I’ll begin posting new questions and answers in late August, and during the summer will be sharing thematic posts bringing together responses on similar topics from the past five years. You can see all those collections from the first four years here.
Here are the ones I’ve posted so far:
Today’s theme is on teaching Social Studies. You can see the list following this excerpt from one of them:
* Ways Principals Can Assist Social Studies Teachers
Troy Hicks, Kristina J. Doubet, David Sherrin, Kirke Olson, and Barbara Blackburn share their thoughts. I’ve also included comments from many readers.
Today’s guest responses come from Kelly Young, from whom I’ve learned more about teaching than from anyone else; Elisabeth Johnson, who is the best social studies teacher I’ve ever seen; middle school educator Lisa Butler; and Matt Podbury, who teaches Geography at an International School in France.
Three educators -- Ashanti Foster, Melissa Bollow Tempel, and P. L. Thomas -- and a number of readers share their thoughts on this challenge.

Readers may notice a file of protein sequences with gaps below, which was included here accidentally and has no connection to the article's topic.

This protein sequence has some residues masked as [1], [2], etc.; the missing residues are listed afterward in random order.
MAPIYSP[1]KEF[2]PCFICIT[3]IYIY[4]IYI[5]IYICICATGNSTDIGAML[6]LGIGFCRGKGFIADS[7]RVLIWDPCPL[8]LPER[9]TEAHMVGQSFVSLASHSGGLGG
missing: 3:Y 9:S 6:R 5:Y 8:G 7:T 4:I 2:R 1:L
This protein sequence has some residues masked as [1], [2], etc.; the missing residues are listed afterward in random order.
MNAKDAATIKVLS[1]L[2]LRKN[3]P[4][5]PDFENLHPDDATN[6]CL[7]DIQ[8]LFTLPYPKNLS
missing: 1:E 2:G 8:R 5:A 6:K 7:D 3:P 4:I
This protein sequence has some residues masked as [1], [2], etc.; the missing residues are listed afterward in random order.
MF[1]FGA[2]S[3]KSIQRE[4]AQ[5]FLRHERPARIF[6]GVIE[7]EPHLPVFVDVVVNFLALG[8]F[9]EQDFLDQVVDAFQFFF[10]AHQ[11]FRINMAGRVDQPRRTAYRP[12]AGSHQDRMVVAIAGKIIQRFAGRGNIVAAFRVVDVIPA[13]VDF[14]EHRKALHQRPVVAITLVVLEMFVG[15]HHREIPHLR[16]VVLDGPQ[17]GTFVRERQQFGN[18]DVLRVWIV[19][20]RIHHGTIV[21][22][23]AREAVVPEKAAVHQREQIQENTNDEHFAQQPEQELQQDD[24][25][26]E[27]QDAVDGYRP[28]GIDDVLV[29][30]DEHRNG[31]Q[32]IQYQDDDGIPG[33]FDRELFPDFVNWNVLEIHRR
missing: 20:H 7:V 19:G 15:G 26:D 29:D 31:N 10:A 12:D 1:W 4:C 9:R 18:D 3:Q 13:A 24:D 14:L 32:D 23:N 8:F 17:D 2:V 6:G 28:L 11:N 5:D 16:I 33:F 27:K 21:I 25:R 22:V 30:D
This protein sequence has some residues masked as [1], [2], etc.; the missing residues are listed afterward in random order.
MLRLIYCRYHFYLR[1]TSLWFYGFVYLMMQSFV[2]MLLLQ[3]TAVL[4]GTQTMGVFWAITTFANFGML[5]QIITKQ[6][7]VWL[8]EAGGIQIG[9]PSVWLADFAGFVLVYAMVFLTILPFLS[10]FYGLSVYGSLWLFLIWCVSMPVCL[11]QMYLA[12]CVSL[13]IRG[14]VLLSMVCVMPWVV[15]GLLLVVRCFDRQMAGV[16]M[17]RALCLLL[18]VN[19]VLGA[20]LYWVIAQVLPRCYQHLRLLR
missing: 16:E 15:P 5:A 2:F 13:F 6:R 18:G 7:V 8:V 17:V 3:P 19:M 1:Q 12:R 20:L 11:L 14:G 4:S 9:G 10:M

Four educators -- John T. Spencer, Diana Laufenberg, Jennifer D. Klein, and Jason Flom -- respond to this issue.
Educators Diana Laufenberg, Sarah Kirby-Gonzalez and Peter Pappas contributed their responses to this piece.
Bruce Lesh, PJ Caposey, and Dave Orphal share their thoughts in this post, and I’ve also included comments from readers.
Three talented and experienced educators share their thoughts on the topic -- Stephen Lazar, ReLeah Cossett Lent, and Bill Bigelow.
Many readers and I contribute our suggestions....
Social Studies teachers Eric Langhorst, Beth Sanders and Russel Tarr all write about what they’ve learned from experience.
* Several Ways We Can Teach Social Studies More Effectively -- Part One
This post includes guest responses from three talented and experienced educators: Stephen Lazar, Bill Bigelow, and Sarah Kirby-Gonzalez.
I hope you’ve found this summary useful and, again, keep those questions coming!
The opinions expressed in Classroom Q&A With Larry Ferlazzo are strictly those of the author(s) and do not reflect the opinions or endorsement of Editorial Projects in Education, or any of its publications.